I am lucky enough to have in my personal library a book entitled ‘The Mourner’s Friend or Sighs of Sympathy For Those Who Sorrow’. It is a collection of prose and verse compiled to give comfort to the grieving. Edited by J.B. Syme, published in 1852 by S.A. Howland in Worcester, Mass, USA; its contents are by American and European authors including some surprisingly famous names. My copy of the book has some water damage, ageing paper, and precarious binding, so before it deteriorates my project to preserve the words of the authors will find its way here on the MOLAM blog.
Friedrich Adolf Krummacher (1767 – 1845) was a German theologian and writer. His son Friedrich Wilhelm Krummacher and Emil Wilhelm Krummacher were also clergymen. This particular piece is fascinating in its philosophical pairing of the personifications of Sleep and Death; going so far as creating empathy for the Angel of Death. One way of finding solace in the permanent sleep.
DEATH AND SLEEP. By Krumacher.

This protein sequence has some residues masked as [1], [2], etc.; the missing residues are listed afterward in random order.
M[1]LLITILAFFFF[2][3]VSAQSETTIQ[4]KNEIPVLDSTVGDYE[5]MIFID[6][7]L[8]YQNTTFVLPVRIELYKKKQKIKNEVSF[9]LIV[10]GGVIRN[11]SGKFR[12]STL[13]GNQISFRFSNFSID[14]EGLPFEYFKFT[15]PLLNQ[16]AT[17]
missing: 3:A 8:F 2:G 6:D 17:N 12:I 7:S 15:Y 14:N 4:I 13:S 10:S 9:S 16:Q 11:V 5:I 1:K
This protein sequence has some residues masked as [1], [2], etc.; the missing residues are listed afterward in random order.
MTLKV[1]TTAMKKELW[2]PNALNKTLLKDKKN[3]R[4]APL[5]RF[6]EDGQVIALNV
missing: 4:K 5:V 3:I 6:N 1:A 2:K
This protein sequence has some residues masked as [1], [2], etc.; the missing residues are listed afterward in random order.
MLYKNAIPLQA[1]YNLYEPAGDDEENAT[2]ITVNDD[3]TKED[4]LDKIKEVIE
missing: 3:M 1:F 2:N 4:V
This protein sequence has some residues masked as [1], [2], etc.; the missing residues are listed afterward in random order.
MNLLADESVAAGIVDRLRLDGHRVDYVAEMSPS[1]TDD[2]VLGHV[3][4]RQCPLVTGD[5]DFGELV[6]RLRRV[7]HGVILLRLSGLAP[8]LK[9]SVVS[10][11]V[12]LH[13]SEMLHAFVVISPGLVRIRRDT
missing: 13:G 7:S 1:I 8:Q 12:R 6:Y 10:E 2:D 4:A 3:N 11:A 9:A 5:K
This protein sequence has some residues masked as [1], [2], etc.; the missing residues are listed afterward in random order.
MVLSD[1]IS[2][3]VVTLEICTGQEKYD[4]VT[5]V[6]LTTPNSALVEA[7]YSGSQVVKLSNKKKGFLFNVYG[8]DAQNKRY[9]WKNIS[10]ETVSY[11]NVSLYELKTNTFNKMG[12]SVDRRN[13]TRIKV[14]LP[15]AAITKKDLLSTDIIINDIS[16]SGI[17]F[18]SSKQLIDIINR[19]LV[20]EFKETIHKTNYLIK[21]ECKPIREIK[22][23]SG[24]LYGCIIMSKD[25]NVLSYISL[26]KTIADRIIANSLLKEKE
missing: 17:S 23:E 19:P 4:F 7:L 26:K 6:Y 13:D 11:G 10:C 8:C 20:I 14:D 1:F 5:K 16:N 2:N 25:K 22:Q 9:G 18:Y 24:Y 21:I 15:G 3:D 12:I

IN brotherly embrace walked the Angel of Sleep and the Angel of Death upon the earth. It was evening. They laid themselves down upon a hill not far from the duelling of men. A melancholy silence prevailed around, and the chimes of the evening bell, in the distant hamlet, ceased. Still and silent, as was their custom, sat these two beneficent genii of the human race, their arms entwined with cordial familiarity, and soon the shades of night gathered around them. Then arose the Angel of Sleep from his moss-grown couch, and strewed with a gentle hand the invisible grains of slumber. The evening breeze wafted them to the quiet dwelling of the tired husbandman, enfolding in sweet sleep the inmates of the rural cottage, from the old man upon the staff, down to the infant in the cradle. The sick forgot their pain ; the mourners their grief ; the poor their care. All eyes closed. his task accomplished, the benevolent Angel of sleep laid himself again by the side of his grave brother. “When Aurora awakes,’ exclaimed he, with innocent joy, ” men praise me as their friend and benefactor. Oh, what happiness, unseen and secretly, to confer such benefits ! How blessed are we to be the invisible messengers of the Good Spirit ! How beautiful is our silent calling ! ” So spake the friendly Angel of Slumber. The Angel of Death sat with still deeper melancholy on his brow, and a tear, such as mortals shed, appeared in his large dark eyes. ” Alas ! ” said he, “I may not, like thee, rejoice in the cheerful thanks of mankind ‘ they call me, upon the earth, their enemy and joy-killer.” “Oh, my brother,” replied the gentle Angel of Slumber, “and will not the good man, at his awakening, recognise in thee his friend an benefactor, and gratefully bless thee in his joy ? Are we not brothers, and ministers of one Father ? ” As he spake, the eyes of the Death Angel beamed with pleasure, and again did the two friendly genii cordially embrace each other.